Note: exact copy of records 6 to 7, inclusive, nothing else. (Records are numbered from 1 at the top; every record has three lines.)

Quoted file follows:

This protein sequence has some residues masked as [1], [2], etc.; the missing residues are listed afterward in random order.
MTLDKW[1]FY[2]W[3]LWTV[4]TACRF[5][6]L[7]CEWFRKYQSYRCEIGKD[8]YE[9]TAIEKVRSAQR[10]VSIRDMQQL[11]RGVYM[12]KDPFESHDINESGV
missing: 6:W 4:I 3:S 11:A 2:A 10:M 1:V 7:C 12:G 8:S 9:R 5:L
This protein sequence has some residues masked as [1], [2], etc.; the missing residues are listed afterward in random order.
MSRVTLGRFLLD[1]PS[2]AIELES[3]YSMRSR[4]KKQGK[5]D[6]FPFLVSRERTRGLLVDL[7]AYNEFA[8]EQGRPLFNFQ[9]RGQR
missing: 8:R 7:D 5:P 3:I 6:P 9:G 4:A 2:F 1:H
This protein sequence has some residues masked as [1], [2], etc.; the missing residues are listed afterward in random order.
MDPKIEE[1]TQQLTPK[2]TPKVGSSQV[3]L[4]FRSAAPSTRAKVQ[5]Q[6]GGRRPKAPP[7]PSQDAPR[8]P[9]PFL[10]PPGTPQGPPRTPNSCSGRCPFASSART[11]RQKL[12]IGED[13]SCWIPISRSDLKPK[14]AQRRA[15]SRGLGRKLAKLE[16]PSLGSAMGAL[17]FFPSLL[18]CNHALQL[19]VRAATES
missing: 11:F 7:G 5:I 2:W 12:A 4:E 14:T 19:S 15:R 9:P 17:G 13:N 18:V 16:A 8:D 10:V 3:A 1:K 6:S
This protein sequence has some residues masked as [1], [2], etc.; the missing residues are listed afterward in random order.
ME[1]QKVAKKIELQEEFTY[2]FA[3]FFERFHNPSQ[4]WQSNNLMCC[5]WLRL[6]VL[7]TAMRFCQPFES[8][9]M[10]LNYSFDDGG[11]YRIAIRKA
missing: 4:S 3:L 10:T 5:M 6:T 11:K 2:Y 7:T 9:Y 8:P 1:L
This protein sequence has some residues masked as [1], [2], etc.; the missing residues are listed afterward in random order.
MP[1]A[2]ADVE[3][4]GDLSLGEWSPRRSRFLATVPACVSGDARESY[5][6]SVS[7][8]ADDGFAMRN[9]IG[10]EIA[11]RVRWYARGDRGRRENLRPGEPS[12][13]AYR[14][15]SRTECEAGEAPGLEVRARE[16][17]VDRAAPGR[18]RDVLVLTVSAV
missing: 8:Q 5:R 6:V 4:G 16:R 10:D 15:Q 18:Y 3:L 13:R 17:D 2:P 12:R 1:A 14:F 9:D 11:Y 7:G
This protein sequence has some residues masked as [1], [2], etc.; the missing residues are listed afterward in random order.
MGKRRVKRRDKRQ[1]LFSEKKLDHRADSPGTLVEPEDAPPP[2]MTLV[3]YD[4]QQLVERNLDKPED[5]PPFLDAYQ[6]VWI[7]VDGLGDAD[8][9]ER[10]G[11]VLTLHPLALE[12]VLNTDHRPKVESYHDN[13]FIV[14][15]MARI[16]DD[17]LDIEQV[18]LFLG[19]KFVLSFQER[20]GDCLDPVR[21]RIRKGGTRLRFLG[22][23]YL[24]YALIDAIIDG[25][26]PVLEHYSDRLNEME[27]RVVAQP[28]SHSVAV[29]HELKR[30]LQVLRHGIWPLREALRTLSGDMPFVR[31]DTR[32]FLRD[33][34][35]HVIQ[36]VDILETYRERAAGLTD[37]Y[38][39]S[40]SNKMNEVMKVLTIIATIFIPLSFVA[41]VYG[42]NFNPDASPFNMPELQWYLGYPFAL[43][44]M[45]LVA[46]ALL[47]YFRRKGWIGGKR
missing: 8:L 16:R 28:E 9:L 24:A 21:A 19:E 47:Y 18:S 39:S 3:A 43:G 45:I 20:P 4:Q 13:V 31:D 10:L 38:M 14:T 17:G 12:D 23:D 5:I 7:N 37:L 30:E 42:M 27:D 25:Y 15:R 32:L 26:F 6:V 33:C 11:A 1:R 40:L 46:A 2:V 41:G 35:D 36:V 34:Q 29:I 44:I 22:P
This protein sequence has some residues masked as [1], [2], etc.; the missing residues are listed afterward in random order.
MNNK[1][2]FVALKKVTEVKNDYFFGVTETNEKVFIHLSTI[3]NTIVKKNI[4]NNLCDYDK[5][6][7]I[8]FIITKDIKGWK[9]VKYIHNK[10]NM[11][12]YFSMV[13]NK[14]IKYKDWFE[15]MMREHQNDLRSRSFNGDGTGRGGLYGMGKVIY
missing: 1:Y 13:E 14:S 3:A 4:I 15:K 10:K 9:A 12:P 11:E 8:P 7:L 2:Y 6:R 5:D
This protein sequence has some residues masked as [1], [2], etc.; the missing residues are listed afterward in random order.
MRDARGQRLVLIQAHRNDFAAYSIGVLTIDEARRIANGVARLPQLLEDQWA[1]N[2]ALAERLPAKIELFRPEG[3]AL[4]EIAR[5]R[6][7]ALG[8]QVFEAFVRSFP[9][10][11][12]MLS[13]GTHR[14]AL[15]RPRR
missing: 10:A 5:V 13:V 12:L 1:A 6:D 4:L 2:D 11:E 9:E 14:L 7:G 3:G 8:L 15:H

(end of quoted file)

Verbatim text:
This protein sequence has some residues masked as [1], [2], etc.; the missing residues are listed afterward in random order.
MGKRRVKRRDKRQ[1]LFSEKKLDHRADSPGTLVEPEDAPPP[2]MTLV[3]YD[4]QQLVERNLDKPED[5]PPFLDAYQ[6]VWI[7]VDGLGDAD[8][9]ER[10]G[11]VLTLHPLALE[12]VLNTDHRPKVESYHDN[13]FIV[14][15]MARI[16]DD[17]LDIEQV[18]LFLG[19]KFVLSFQER[20]GDCLDPVR[21]RIRKGGTRLRFLG[22][23]YL[24]YALIDAIIDG[25][26]PVLEHYSDRLNEME[27]RVVAQP[28]SHSVAV[29]HELKR[30]LQVLRHGIWPLREALRTLSGDMPFVR[31]DTR[32]FLRD[33][34][35]HVIQ[36]VDILETYRERAAGLTD[37]Y[38][39]S[40]SNKMNEVMKVLTIIATIFIPLSFVA[41]VYG[42]NFNPDASPFNMPELQWYLGYPFAL[43][44]M[45]LVA[46]ALL[47]YFRRKGWIGGKR
missing: 8:L 16:R 28:E 9:L 24:A 21:A 19:E 47:Y 18:S 39:S 3:A 43:G 45:I 20:P 4:Q 13:V 31:D 10:L 38:M 14:T 17:G 12:D 23:D 5:I 7:N 37:L 30:E 42:M 27:D 25:Y 15:R 32:L 26:F 6:V 33:C 11:A 1:R 40:L 46:A 2:V 41:G 35:D 36:V 34:Q 29:I 44:I 22:P
This protein sequence has some residues masked as [1], [2], etc.; the missing residues are listed afterward in random order.
MNNK[1][2]FVALKKVTEVKNDYFFGVTETNEKVFIHLSTI[3]NTIVKKNI[4]NNLCDYDK[5][6][7]I[8]FIITKDIKGWK[9]VKYIHNK[10]NM[11][12]YFSMV[13]NK[14]IKYKDWFE[15]MMREHQNDLRSRSFNGDGTGRGGLYGMGKVIY
missing: 1:Y 13:E 14:S 3:A 4:I 15:K 10:K 9:A 12:P 11:E 8:P 7:L 2:Y 6:R 5:D